Alone Time

I came to law school in the fall of 2009. I was thrilled to be in a new city and starting law school. I met Jason the first day of law school, and we dated until the following August. Then in September, I serendipitously met Chris, which then turned into the raging catastrophe of my law school career. We parted ways at the beginning of 2011, and I felt as if I was suddenly free. I felt wonderfully alone. I reveled in the silence and the complete lack of commitment to a single needy individual. Instead, I was suddenly free to do whatever I wanted. I thoroughly enjoyed my spring semester free of any romantic attachments and threw myself into my studies.

Then, a couple days ago, I met with some law school friends who were recounting hysterical stories about how these parties they had attended, or a dinner party someone had hosted. At first, I was indignant that I hadn’t been invited… but then I remembered all of the times that the men in my life demanded more of my time. And as the obliging girlfriend, I would put my friends second. I was usurped by the boyfriends, and whatever they wanted. I didn’t understand or know how to say no. I just followed. I’ve since learned better. I have learned to tell people to leave me be. I need my alone time.

The other day, I commented that I felt lonely to a friend and he was so shocked he dropped his phone. He wanted to know how I managed to feel anything… between the running, the baking/cooking, the social events, work, and painting – how did I feel anything? And you know what? He’s right… there is no time for pity or loneliness. We only live once, and we should live it fully.

I truly believe that in life, we make mistakes and then we move on and learn from them. So, despite feeling bereft because I missed out on all of these things because I stupidly over-prioritized my boyfriends, I decided never to let moments pass me by. I know that in this life, I am not a follower. I am a force to be reckoned with… I just forgot for a small blip because I was enthralled by relationships and the “we” instead of the “me.”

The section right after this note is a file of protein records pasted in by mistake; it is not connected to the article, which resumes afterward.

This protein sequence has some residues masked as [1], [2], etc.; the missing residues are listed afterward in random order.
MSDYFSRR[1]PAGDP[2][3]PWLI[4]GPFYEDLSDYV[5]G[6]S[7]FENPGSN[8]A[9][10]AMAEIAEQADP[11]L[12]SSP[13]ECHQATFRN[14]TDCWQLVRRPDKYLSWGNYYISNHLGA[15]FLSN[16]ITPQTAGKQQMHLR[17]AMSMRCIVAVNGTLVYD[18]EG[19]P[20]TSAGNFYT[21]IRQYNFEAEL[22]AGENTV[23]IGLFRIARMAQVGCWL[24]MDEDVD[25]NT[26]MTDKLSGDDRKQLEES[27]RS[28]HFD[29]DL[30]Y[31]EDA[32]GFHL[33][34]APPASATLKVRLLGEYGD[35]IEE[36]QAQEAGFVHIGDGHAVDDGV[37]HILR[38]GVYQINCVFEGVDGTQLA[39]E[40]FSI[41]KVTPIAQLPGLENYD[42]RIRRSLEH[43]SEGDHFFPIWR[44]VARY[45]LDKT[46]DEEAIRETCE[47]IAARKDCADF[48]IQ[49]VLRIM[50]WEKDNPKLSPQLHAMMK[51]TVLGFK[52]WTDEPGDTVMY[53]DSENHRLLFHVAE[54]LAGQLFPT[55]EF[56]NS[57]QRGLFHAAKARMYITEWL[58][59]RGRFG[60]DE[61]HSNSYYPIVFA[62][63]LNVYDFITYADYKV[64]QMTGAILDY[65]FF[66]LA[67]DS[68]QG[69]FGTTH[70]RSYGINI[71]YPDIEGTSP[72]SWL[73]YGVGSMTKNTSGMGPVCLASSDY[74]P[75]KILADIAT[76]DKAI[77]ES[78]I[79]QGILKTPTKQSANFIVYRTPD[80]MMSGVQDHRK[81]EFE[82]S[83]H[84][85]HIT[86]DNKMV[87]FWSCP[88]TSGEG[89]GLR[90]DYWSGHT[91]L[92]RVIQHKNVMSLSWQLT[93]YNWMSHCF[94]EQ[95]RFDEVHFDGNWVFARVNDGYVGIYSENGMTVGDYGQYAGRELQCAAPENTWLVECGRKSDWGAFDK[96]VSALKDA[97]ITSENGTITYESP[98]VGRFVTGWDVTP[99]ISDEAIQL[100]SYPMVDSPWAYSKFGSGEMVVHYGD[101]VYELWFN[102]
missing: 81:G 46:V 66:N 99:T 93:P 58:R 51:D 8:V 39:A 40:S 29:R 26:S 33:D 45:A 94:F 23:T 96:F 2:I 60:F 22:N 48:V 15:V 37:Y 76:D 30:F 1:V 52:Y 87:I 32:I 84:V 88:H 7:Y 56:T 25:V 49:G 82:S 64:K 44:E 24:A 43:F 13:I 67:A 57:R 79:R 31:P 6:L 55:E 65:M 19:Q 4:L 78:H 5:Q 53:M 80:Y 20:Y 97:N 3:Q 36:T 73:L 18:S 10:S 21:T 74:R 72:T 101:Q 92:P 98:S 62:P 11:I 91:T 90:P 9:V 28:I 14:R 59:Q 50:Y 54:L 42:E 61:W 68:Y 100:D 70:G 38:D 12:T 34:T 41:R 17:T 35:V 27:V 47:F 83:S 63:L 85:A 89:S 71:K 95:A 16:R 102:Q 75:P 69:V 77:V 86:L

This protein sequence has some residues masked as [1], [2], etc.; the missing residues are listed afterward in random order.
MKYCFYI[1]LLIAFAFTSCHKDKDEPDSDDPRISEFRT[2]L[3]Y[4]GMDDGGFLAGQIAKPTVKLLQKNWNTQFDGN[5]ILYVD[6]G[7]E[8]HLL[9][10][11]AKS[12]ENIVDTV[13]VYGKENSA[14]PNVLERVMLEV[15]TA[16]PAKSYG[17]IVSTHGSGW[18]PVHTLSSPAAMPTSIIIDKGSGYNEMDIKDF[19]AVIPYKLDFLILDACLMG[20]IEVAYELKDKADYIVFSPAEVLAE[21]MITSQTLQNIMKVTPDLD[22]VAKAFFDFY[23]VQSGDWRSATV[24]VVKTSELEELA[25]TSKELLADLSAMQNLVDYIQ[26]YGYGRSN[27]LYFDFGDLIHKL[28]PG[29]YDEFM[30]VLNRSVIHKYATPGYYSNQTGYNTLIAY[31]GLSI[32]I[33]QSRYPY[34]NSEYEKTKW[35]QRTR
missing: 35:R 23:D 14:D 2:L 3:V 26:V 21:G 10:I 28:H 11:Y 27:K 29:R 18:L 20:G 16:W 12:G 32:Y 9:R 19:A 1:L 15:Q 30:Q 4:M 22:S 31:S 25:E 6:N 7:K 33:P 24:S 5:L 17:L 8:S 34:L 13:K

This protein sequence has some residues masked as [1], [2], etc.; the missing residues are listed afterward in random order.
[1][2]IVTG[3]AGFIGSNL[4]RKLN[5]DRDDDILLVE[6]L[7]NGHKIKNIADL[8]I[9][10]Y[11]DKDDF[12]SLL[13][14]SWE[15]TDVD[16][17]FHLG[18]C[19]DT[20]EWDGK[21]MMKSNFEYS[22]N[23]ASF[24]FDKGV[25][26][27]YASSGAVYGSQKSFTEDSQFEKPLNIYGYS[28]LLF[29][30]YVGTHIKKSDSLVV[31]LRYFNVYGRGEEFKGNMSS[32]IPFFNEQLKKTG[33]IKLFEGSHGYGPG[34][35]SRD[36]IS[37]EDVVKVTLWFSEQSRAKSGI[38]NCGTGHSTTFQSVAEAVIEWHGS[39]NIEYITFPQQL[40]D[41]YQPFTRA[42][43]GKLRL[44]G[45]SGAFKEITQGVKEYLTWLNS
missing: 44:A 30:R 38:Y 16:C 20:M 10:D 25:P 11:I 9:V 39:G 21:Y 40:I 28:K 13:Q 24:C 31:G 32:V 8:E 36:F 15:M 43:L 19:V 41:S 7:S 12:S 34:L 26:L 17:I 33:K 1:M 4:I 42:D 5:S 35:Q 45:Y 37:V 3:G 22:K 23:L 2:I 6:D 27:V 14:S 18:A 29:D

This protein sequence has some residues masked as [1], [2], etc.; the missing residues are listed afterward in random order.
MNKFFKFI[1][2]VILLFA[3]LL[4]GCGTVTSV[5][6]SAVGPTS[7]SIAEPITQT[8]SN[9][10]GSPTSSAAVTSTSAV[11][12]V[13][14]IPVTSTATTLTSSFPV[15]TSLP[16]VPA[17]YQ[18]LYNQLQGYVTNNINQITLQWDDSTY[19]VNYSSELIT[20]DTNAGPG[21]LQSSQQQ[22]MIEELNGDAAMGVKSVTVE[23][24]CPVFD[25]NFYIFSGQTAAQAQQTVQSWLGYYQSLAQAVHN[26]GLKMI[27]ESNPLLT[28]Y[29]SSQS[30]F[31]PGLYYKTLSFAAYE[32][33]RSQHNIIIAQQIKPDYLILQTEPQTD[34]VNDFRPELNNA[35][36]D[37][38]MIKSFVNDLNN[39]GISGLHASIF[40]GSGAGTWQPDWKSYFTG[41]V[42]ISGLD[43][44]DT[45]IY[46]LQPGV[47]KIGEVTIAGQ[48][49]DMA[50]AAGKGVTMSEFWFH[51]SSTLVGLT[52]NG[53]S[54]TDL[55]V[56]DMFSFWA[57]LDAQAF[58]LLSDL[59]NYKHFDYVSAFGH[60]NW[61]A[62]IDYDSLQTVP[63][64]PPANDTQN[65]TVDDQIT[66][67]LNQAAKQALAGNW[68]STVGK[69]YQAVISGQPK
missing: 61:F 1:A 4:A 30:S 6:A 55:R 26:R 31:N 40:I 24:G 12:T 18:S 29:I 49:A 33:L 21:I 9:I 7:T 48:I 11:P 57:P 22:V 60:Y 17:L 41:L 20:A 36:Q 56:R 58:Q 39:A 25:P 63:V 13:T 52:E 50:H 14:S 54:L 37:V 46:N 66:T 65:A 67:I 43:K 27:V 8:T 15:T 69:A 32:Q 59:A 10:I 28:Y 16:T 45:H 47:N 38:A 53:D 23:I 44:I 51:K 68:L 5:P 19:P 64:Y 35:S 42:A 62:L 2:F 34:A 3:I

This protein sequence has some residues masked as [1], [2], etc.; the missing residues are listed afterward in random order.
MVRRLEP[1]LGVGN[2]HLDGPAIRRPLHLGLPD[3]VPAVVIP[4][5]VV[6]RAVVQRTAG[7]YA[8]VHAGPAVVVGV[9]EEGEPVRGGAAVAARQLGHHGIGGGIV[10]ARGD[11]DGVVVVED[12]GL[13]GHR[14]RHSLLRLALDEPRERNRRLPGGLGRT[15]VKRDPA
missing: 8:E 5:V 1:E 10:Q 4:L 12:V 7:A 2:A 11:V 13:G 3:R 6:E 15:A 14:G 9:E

However, even though we should all strive to be a force to be reckoned with, a tidal wave of greatness… we do need to eat. As my training for the SF Marathon intensifies (before I start to taper in July), I need meals that are quick and delicious. Carbs, vegetables, and protein are important in replenishing my body when I fleet footedly run 30+miles a week.

This pasta is something that takes 30 minutes from start to finishing the bowl. This time I didn’t add protein, but occasionally I’ll throw some clams, chicken, or strip steak in to make it stick to my ribs a bit more. The pasta is simple, and probably can be made from whatever is in your kitchen right now. I used whole wheat pasta and salted butter.

Pasta for the Runner In You (Kaprise Kitchen style)

  • 2 tablespoons of butter
  • 2 tablespoons of chopped garlic
  • 1/4 -1/2 cup of frozen corn, spinach, or other vegetable you want to include
  • 4 tomatoes, cubed
  • 1/2 cup of dry white wine
  • salt/pepper to taste
  • parsley, chopped
  • 2 servings of pasta
  1. Bring a pot of salted water to a rolling boil, add pasta and cook to al dente
  2. Since my pasta only took 9 minutes to cook, I started my sauce a couple minutes before I added the pasta to the water
  3. Melt butter in a saucepan until foamy
  4. Stir in garlic and saute until translucent
  5. Add white wine and stir in tomatoes
  6. Simmer gently, adding the vegetables you desire to the sauce
  7. Salt and pepper sauce as needed
  8. Once the pasta has been drained, toss the pasta with the sauce and parsley.
  9. Sprinkle a bit of cheese over the top and enjoy!!

Easy right??

 

 

Bibbity Bobbity Boo!

Tada! I’m back. I promise. I’m not sure what I’ve been doing that would excuse my 10 day hiatus, but I do have a delicious quick recipe for you.